’m all about iconic, enduring, classic design. Nowadays people seem to like to cover everything up in bits of streamlined plastic. That’s great, but we’re not really about that. We’re going the other way, we like how bikes looked in the 60’s and 70’s back when they were built right here in Birmingham. We don’t want them looking like they came out of a jelly mould. Modern bike design all looks the same to me. That’s not to say it’s not great, but what I like about early vehicle design is the fact that everyone was trying something a little different, trying to find what works. People were still discovering rather than perfecting. Those elements of ruggedness, experimentation and discovery are what I love about making bikes, and it’s what I try to keep in mind in my own designs.

 

Up close and personal, it’s hard not to be impressed by the size of the bikes. There’s a real heft to them. Was that intentional?
Yeah, that’s the point. Typical smaller cc bikes tend to look a little meagre. Not ours. Our Mutts have fuller tanks, taller wheels (made especially for our bikes) and longer seating, so there’s a real overall sense of scale and substance to a Mutt. In terms of size, they stack up pretty close to a 70s style Triumph.  But they’re still nice and light and really easy to use. So although they look classic they have all the mod-cons you’d expect from a contemporary bike, from gear indicators to fuel lights, and a real light clutch for easy handling.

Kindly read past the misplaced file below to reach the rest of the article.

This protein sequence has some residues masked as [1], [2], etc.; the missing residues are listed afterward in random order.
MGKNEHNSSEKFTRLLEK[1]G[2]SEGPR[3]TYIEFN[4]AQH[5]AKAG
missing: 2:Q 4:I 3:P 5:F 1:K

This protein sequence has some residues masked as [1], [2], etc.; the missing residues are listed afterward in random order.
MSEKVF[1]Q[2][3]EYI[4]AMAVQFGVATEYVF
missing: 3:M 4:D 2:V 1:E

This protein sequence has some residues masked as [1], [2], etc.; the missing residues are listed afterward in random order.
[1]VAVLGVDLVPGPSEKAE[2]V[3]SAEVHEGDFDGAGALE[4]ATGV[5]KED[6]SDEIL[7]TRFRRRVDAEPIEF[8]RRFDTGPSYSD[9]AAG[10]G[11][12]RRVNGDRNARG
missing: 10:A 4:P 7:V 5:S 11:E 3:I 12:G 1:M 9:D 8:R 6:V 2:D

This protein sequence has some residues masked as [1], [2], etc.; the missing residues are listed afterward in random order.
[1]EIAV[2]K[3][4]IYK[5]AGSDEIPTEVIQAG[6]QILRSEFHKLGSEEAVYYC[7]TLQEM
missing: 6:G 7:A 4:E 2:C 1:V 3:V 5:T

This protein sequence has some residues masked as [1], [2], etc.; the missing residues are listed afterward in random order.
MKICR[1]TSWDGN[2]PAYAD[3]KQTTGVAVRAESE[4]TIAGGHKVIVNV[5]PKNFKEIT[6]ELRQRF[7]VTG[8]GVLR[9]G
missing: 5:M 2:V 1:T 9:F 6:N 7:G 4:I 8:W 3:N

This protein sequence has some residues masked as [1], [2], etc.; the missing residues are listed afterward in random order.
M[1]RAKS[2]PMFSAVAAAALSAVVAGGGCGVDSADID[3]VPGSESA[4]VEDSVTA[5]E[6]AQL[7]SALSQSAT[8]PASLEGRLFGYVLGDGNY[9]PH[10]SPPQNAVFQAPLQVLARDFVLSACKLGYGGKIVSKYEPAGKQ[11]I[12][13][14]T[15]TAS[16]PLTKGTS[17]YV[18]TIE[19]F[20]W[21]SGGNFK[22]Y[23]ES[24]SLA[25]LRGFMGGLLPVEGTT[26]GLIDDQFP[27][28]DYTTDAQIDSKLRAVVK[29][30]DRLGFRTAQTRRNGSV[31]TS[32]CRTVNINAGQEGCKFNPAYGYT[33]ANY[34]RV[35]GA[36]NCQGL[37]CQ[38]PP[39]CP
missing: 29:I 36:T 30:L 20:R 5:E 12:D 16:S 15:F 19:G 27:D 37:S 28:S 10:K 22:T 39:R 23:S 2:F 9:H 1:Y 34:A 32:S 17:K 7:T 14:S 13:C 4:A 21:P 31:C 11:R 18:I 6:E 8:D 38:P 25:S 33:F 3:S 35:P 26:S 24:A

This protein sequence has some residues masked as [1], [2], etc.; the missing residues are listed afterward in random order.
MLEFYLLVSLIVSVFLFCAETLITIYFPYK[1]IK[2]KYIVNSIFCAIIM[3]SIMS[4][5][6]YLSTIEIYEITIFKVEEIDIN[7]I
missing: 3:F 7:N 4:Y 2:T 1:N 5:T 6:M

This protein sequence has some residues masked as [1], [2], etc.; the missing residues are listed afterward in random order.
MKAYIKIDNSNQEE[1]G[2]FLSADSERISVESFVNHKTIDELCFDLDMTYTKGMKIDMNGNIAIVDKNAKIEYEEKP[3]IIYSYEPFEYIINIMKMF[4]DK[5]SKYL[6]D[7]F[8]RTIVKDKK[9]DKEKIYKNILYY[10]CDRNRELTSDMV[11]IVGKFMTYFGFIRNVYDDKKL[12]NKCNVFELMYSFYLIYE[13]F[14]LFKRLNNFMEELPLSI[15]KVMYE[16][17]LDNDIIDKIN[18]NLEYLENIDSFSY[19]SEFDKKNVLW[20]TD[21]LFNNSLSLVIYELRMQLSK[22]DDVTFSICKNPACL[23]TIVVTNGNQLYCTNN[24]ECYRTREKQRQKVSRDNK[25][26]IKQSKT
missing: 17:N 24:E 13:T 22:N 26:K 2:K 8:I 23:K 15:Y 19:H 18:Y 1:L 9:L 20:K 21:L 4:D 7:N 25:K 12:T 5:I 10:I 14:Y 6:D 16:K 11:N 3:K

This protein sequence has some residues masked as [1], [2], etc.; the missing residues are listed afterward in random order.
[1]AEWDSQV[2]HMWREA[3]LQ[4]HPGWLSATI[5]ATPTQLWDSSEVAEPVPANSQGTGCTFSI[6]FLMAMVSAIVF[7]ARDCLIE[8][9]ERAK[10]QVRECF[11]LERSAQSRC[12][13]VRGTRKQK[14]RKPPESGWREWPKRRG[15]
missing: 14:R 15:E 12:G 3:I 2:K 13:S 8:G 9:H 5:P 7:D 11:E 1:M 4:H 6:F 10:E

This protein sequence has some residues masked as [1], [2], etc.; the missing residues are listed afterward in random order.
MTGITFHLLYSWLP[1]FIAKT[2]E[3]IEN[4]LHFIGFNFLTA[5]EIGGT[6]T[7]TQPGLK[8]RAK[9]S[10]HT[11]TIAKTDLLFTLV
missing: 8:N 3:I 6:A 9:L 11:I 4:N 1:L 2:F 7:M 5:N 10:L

As well as a show room, coffee shop and assembly point, Mutt HQ is also home to a very impressive retail space. What do you think of the mixing of fashion and motorcycle culture?
To be honest it’s nice to see! Two decades ago, if you looked anything like me you wouldn’t be allowed in pubs. No joke, they’d literally have signs outside saying ‘no motorcycles’. But it’s a more acceptable look nowadays: the beards, bikes, boots and leathers. The whole culture is much more commonplace, which I think is brilliant. People are buying bikes for the simple fact that they’re fun nowadays, not just because they’re a cheap mode of transport. 

It’s nice to see certain styles come around again and I really think they’re here to stay. We’re looking for things that go the distance nowadays, whether that’s in what we’re wearing or what we’re riding. It’s great to play a part in that. Granted, it’s a culture very few of us actually belonged to when it first came around, but it’s easy to respect its values. Here at the HQ, we not only have our own range of apparel, we’ve cultivated solid relationships with the likes of Nexx, Deus Ex Machina and Eat Dust. We only stock the stuff we’d wear ourselves and we work hard to find a meeting point between style and function. It’s the kind of stuff that will last forever
and will look great both on and off the Mutt.

And lastly, where does the name Mutt come from?
It sounds more thought-out than it actually was! One of our most popular Mutt models is called the Mongrel, because it’s such a mix of inspirations, styles and parts. It’s bold, rugged and stands out in today’s market for the best of reasons. We at Mutt come from a custom background, we don’t really know much about the circus that is generic motorcycle manufacturing. We’re outside of that sphere, we don’t belong to that pedigree, and I like it that way. 

You won’t see us at the big trade shows, we don’t have salesmen. We didn’t come from that scene and we don’t know that world. But we don’t want to know either. We call our bikes what we want, market them how we want. I think the name Mutt fits that ethos perfectly. Now, want to hear me fire one up?

muttmotorcycles.com


Words by Will Halbert
Image Credits by Mutt Motorcycles